The mathematics is considerably simplified if we exploit the symmetries of the model and describe points in the Poincaré disk using polar coordinates, , with and . To define similarities and distances, we require an inner product. In the Poincaré disk, the inner product of two vectors and is given by


The distance of from the origin of the hyperbolic co-ordinate system is given by and the circumference of a circle of hyperbolic radius R is .

3. Neural Embedding in Hyperbolic Space

Figure 2. Geometric interpretation of the update equations in the Skipgram model. The vector representation of the output vertex is moved closer (blue) to the vector representation of the input vertex , while all other vectors move further away (red). The magnitude of the change is proportional to the prediction error.

We adopt the original notation of (Mikolov2013, ) whereby the input vertex is and the output is . Their corresponding vector representations are and , which are elements of the two vector spaces shown in Figure 3, and respectively. Skipgram has a geometric interpretation, which we visualise in Figure 2 for vectors in . Updates to are performed by simply adding (if is the observed output vertex) or subtracting (otherwise) an error-weighted portion of the input vector. Similar, though slightly more complicated, update rules apply to the vectors in . Given this interpretation, it is natural to look for alternative geometries in which to perform these updates.

To embed a graph in hyperbolic space we replace Skipgram’s two Euclidean vector spaces ( and in Figure 3) with two Poincaré disks. We learn embeddings by optimising an objective function that predicts output/context vertices from an input vertex, but we replace the Euclidean dot products used in Skipgram with hyperbolic inner products. A softmax function is used for the conditional predictive distribution


where is the vector representation of the vertex, primed indicates members of the output vector space (See Figure 3) and is the hyperbolic inner product. Directly optimising (3) is computationally demanding as the sum in the denominator extends over every vertex in the graph. Two commonly used techniques to make word2vec more efficient are (a) replacing the softmax with a hierarchical softmax (Mnih2008, ; Mikolov2013, ) and (b) negative sampling (Mnih2012, ; Mnih2013, ). We use negative sampling as it is faster.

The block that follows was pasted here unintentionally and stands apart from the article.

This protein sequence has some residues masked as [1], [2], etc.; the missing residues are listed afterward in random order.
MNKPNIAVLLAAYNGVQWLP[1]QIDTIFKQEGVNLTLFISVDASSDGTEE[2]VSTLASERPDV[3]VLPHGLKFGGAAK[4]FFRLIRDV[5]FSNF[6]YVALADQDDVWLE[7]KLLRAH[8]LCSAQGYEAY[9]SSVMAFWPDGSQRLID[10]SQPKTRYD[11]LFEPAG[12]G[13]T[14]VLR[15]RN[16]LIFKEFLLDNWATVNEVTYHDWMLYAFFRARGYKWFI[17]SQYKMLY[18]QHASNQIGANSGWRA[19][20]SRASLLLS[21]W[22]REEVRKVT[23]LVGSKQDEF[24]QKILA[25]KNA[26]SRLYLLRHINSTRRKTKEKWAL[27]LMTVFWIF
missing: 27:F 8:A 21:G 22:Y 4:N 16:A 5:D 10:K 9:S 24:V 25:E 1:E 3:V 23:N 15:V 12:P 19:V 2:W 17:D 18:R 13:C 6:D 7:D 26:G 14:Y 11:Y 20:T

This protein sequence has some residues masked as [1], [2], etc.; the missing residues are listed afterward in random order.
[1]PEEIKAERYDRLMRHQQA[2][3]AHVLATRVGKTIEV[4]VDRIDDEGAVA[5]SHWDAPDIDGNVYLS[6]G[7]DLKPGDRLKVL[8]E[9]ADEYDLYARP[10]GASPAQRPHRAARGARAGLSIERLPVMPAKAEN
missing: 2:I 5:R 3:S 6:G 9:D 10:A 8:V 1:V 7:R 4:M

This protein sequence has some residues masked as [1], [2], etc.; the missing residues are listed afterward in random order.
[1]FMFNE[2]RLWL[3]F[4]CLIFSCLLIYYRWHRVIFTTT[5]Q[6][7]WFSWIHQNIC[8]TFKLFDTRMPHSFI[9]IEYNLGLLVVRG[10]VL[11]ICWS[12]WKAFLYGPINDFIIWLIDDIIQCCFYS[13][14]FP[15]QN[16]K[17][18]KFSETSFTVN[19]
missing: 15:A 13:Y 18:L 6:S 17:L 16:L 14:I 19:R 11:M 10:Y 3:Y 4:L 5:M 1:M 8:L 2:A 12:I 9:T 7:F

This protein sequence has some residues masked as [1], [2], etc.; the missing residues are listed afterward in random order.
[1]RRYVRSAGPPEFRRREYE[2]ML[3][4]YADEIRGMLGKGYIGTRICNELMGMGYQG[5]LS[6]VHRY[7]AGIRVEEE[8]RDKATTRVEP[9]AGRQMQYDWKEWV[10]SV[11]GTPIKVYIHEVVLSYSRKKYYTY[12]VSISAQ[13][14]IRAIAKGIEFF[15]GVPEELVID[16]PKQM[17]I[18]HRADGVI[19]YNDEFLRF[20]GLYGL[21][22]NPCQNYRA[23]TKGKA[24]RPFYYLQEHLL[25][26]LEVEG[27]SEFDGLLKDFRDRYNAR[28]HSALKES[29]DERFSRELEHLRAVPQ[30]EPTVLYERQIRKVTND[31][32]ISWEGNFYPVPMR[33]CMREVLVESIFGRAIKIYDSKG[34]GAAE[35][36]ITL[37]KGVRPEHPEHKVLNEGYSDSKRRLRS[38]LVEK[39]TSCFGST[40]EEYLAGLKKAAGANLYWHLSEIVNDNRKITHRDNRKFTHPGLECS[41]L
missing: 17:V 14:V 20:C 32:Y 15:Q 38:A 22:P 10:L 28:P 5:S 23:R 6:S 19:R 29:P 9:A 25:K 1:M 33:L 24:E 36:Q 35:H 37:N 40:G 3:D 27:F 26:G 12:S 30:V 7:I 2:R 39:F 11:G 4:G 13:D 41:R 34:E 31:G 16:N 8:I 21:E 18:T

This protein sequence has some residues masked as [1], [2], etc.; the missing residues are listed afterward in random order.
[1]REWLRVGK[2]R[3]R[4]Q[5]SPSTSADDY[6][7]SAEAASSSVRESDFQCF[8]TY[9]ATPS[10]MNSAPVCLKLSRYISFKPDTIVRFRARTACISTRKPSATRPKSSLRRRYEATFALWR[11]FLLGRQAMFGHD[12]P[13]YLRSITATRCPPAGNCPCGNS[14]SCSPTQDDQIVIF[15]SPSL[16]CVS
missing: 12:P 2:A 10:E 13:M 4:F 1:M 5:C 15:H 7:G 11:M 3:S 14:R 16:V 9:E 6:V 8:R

Figure 3. The skipgram model predicts the context vertices from a single input vertex.

3.1. Negative Sampling

Negative sampling is a form of Noise Contrastive Estimation (NCE) 

(Gutmann2012, )

. NCE is an estimation technique that is based on the assumption that a good model should be able to separate signal from noise using only logistic regression.

As we only care about generating good embeddings, the objective function does not need to produce a well-specified probability distribution. The negative log likelihood using negative sampling is


where , are the vector representation of the input and output vertices, , is a set of samples drawn from the noise distribution, is the number of samples and

is the sigmoid function. The first term represents the observed data and the second term the negative samples. To draw

, we specify the noise distribution to be unigrams raised to as in (Mikolov2013, ).

3.2. Model Learning

We learn the model using backpropagation. To perform backpropagation it is easiest to work in natural hyperbolic co-ordinates on the disk and map back to Euclidean co-ordinates only at the end. In natural co-ordinates , and . The major drawback of this co-ordinate system is that it introduces a singularity at the origin. To address the complexities that result from radii that are less than or equal to zero, we initialise all vectors to be in a patch of space that is small relative to its distance from the origin.

The gradient of the negative log-likelihood in (5) w.r.t. is given by


Taking the derivatives w.r.t. the components of vectors in (in natural polar hyperbolic co-ordinates) yields


The Jacobian is then


which leads to


where is the learning rate and is the prediction error defined in Equation (6). Calculating the derivatives w.r.t. the input embedding follows the same pattern, and we obtain


The corresponding update equations are


where is an indicator variable s.t. if and only if , and otherwise. On completion of backpropagation, the vectors are mapped back to Euclidean co-ordinates on the Poincaré disk through and .

4. Experimental Evaluation

(a) Zachary’s karate network. The network is split into two factions.
(b) Two-dimensional hyperbolic embedding of the karate network in the Poincaré disk.
(c) Two dimensional Deepwalk embedding of the karate network.
Figure 4.

The factions of the Zachary karate network are easily linearly separable when embedded in 2D hyperbolic space. This is not true when embedding in Euclidean space. Both embeddings were run for 5 epochs on the same random walks